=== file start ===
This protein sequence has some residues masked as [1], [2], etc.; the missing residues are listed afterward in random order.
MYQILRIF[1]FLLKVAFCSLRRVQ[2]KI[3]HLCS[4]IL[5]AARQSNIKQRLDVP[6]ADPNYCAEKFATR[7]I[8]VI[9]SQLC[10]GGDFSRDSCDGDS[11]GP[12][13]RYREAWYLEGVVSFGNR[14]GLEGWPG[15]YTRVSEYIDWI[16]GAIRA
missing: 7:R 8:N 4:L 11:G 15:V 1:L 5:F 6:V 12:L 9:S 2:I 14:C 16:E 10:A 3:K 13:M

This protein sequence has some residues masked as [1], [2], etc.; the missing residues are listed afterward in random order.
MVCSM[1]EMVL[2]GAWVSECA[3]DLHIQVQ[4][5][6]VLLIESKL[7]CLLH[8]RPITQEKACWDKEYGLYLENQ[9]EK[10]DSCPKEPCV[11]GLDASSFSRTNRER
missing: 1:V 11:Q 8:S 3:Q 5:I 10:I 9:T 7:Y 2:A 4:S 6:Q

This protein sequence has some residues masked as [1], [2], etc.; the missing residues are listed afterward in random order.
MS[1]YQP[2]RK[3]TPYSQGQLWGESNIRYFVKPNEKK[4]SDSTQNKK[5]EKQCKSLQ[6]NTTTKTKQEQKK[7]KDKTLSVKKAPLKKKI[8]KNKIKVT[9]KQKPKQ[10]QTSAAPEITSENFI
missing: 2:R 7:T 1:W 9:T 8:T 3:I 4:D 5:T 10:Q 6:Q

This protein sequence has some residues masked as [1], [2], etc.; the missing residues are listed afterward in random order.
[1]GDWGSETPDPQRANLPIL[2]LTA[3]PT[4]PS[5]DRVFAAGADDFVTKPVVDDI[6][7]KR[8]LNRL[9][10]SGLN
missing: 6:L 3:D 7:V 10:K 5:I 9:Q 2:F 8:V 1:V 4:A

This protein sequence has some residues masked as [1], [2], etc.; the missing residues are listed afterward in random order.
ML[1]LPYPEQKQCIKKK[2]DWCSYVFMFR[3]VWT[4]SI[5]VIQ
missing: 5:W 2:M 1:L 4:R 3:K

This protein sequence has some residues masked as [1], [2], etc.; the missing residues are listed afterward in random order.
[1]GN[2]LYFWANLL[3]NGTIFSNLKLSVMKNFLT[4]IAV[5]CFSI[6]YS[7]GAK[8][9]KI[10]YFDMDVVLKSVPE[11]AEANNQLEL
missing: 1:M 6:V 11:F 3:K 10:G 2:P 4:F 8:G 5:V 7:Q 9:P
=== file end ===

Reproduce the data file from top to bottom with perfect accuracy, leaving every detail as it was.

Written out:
This protein sequence has some residues masked as [1], [2], etc.; the missing residues are listed afterward in random order.
MYQILRIF[1]FLLKVAFCSLRRVQ[2]KI[3]HLCS[4]IL[5]AARQSNIKQRLDVP[6]ADPNYCAEKFATR[7]I[8]VI[9]SQLC[10]GGDFSRDSCDGDS[11]GP[12][13]RYREAWYLEGVVSFGNR[14]GLEGWPG[15]YTRVSEYIDWI[16]GAIRA
missing: 7:R 8:N 4:L 11:G 15:V 1:L 5:F 6:V 12:L 9:S 2:I 14:C 16:E 10:A 3:K 13:M

This protein sequence has some residues masked as [1], [2], etc.; the missing residues are listed afterward in random order.
MVCSM[1]EMVL[2]GAWVSECA[3]DLHIQVQ[4][5][6]VLLIESKL[7]CLLH[8]RPITQEKACWDKEYGLYLENQ[9]EK[10]DSCPKEPCV[11]GLDASSFSRTNRER
missing: 1:V 11:Q 8:S 3:Q 5:I 10:I 9:T 7:Y 2:A 4:S 6:Q

This protein sequence has some residues masked as [1], [2], etc.; the missing residues are listed afterward in random order.
MS[1]YQP[2]RK[3]TPYSQGQLWGESNIRYFVKPNEKK[4]SDSTQNKK[5]EKQCKSLQ[6]NTTTKTKQEQKK[7]KDKTLSVKKAPLKKKI[8]KNKIKVT[9]KQKPKQ[10]QTSAAPEITSENFI
missing: 2:R 7:T 1:W 9:T 8:T 3:I 4:D 5:T 10:Q 6:Q

This protein sequence has some residues masked as [1], [2], etc.; the missing residues are listed afterward in random order.
[1]GDWGSETPDPQRANLPIL[2]LTA[3]PT[4]PS[5]DRVFAAGADDFVTKPVVDDI[6][7]KR[8]LNRL[9][10]SGLN
missing: 6:L 3:D 7:V 10:K 5:I 9:Q 2:F 8:V 1:V 4:A

This protein sequence has some residues masked as [1], [2], etc.; the missing residues are listed afterward in random order.
ML[1]LPYPEQKQCIKKK[2]DWCSYVFMFR[3]VWT[4]SI[5]VIQ
missing: 5:W 2:M 1:L 4:R 3:K

This protein sequence has some residues masked as [1], [2], etc.; the missing residues are listed afterward in random order.
[1]GN[2]LYFWANLL[3]NGTIFSNLKLSVMKNFLT[4]IAV[5]CFSI[6]YS[7]GAK[8][9]KI[10]YFDMDVVLKSVPE[11]AEANNQLEL
missing: 1:M 6:V 11:F 3:K 10:G 2:P 4:F 8:G 5:V 7:Q 9:P